Plain View and Lawful Vantage Points (Part 2)

by | Jan 8, 2021 | Blog, Criminal Law, Monmouth County, New Jersey, Ocean County

The New Jersey Supreme Court continued in relevant part: Estevez proceeded to knock on two interior doors, one on the first floor and one on the 2 second floor, both of which were answered by female residents who denied having any male roommates. Estevez then went to the second floor’s middle room door. As he approached that room, Estevez heard movement and smelled marijuana through the door. He knocked on the door, announced that he was a police officer, and told the individual to answer the door. Defendant opened the door, which swung inward toward a room Estevez stated was approximately eight feet by eight feet. According to Estevez, the smell of marijuana drastically increased when defendant opened the door, and defendant was sweating and breathing heavily. Estevez stated that while he was standing in the doorway, still in the common hallway, he looked into defendant’s room as defendant went to get his wallet to provide identification. Estevez testified that, in light of safety concerns, he was closely watching defendant’s hands and thus saw a small bag of marijuana next to the wallet, at which point he concluded defendant would be placed under arrest.

Estevez testified that he stepped into defendant’s room as defendant turned to provide the identification. Estevez saw on defendant’s driver’s license that defendant’s name was Louis Williams. He then placed defendant under arrest for possession of marijuana, conducted a protective sweep of the bedroom, and applied for a warrant to search defendant’s room for drugs, weapons, and other items. After obtaining the warrant, other police officers searched defendant’s bedroom and seized a bag of marijuana and a gun. The trial court denied defendant’s motion to suppress the drugs and weapon. The court accepted Estevez’s testimony as fact and determined that defendant did not have a privacy right as to the common hallway and that, in light of Estevez’s plain-view observation from that lawfully accessed area, there was no unlawful search or seizure.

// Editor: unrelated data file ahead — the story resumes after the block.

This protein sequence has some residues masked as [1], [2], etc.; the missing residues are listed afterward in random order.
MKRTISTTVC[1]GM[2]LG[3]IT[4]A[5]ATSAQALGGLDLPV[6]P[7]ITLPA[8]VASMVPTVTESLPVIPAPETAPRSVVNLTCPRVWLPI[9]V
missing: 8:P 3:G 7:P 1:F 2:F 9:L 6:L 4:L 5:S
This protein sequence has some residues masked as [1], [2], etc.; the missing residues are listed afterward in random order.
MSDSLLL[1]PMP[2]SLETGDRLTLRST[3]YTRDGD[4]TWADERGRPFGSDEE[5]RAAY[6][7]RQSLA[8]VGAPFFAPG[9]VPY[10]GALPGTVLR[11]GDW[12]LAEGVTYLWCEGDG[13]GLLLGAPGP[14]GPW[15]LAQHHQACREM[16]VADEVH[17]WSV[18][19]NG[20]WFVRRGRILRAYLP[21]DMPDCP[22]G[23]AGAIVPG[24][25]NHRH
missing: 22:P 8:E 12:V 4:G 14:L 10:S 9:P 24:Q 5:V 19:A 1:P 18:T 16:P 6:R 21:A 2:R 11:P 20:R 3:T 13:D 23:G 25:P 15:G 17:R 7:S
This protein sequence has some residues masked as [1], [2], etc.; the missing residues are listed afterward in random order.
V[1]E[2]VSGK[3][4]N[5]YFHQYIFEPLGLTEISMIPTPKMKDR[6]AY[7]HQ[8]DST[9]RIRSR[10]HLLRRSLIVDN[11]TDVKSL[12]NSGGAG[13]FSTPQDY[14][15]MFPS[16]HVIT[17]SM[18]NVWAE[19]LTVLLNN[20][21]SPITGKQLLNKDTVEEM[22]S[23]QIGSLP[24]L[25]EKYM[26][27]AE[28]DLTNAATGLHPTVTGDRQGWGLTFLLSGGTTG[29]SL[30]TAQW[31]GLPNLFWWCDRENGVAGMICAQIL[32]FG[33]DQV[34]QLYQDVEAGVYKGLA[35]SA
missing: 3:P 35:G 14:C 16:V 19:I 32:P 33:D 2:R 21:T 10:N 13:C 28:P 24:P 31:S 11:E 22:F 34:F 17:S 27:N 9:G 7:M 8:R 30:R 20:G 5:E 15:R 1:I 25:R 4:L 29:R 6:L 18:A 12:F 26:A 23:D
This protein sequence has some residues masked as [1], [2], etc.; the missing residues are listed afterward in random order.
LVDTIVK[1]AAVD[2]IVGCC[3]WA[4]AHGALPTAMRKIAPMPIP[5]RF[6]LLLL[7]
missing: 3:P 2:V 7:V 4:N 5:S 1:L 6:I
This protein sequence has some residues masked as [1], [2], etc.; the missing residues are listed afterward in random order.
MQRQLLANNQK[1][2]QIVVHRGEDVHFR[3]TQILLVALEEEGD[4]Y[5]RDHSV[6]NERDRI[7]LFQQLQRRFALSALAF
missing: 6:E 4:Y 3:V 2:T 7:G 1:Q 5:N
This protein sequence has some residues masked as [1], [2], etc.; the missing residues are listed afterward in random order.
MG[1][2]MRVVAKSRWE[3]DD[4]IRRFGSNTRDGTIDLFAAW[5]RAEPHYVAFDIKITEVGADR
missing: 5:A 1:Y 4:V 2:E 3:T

The smell of marijuana is probably the most common basis for a search to occur without a warrant. It will be interesting to see what basis takes its place once marijuana is recreationally legal in New Jersey.